The second explanation is less largely discussed, and much more subject to interpretation. In the 60s, following the Sharpeville’s massacre, South African policies were under large scrutiny and deeply criticised, with the first embargo voted by the UN in 1963. The erection of what was at the time the tallest structure in the Southern hemisphere was a an act of defiance, and the standing confirmation of South Africa’s wealth and power to whom was questioning its model. It is interesting to point that the tower was originally called the JG Strijdom tower, in reference to JG Strijdom, the prime minister of South Africa from November 54 to August 58, described by many as a uncompromising Afrikaner nationalist and a proponent of segregation who successfully shaped the future of Apartheid. The tower was renamed in 2005 only, to the laconic and deeply-depressing “Telkom Jo’burg tower”, naming that I cannot resign myself to use, and to which I prefer the rather confusing “Hillbrow Tower”, that some people use to also describe the Ponte Tower (more to come on this one in another post).
Upon its completion in 1971, the Hillbrow Tower became instantly one of the main attractions in the city. It had six floors opened to the public (from 131 meters onwards), two restaurants, one of which, the Heinrich’s, the highest restaurant in Africa at 197 meters, was revolving at the speed of one to three times an hour, and was considered as one of the finest places in the city, decorated with pieces from African artists and tapestries depicting subjects as various as the birdlife in Africa, the story of communications and early scenes from Jozi’s life. The view deck could accommodate 200 people who would enjoyed a stunning view over the city and its surrounding through its 24 large windows.
If you climbed up the tower on a very winding day, it would have been very surprising you’d notice the tower’s sway: 41 centimeters, much less than the usual few meters sway of buildings this size. This is due to its 42 meters foundation, and some other “special structure technique” that kept the building “straight”. Quite interesting fact, as Hillbrow was famous at the time to be one of the most liberal areas of the city, and definitely the queerest one. Any conclusion as to why officials had intended to erect a rather suggestive straight shape in the queerest place of the city has ever been and will remain pure speculation only.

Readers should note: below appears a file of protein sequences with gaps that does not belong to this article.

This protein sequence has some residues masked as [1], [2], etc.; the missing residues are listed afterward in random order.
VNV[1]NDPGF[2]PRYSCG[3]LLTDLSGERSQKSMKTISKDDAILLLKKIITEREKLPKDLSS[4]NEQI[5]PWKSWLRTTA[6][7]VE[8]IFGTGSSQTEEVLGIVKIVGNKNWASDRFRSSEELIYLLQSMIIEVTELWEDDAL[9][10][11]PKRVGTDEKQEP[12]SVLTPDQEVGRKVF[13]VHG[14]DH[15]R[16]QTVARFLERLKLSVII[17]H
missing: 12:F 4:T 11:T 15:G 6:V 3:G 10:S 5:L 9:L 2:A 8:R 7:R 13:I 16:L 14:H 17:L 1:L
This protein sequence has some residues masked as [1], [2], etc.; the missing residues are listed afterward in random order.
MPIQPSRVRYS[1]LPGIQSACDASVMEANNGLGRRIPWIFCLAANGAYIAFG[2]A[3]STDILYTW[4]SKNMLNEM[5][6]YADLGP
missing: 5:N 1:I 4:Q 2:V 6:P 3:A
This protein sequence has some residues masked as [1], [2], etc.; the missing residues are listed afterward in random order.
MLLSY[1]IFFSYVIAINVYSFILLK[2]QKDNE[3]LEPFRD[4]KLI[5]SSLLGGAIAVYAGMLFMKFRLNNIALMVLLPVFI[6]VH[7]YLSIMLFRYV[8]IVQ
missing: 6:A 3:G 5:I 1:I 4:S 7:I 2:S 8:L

The tower opened to the public for a decade only, and closed its doors in 1981, due to political unrest and the fear that the attraction would be used as a target of guerilla attacks. It has since then been used as an office block from Telkom’s employees and is supposedly not likely to open to public anytime soon.
There are nevertheless plans to rejuvenate the area, with the Johannesburg Development Agency planning to turn Hillbrow into the he largest public art space Johannesburg has ever seen, with safe and pedestrian-friendly spaces, leading at its center to the Hillbrow Tower that would then become the Eiffel Tower of South Africa.
The first phase of the project is due by mid-2015, and to be honest, I haven’t read anything substantial on this matter yet.
Let’s just hope that the JDA will succeed in delivering its promises, as I’m sure that most Joburgers and foreigners alike would be keen on taking a walk back to what was a few years ago one of the most cosmopolitan and trendiest places in the city. This would surely be one of the greatest achievements of the agency, and the confirmation of the city’s greatest strenghts: to keep surprising you in the most unexpected ways.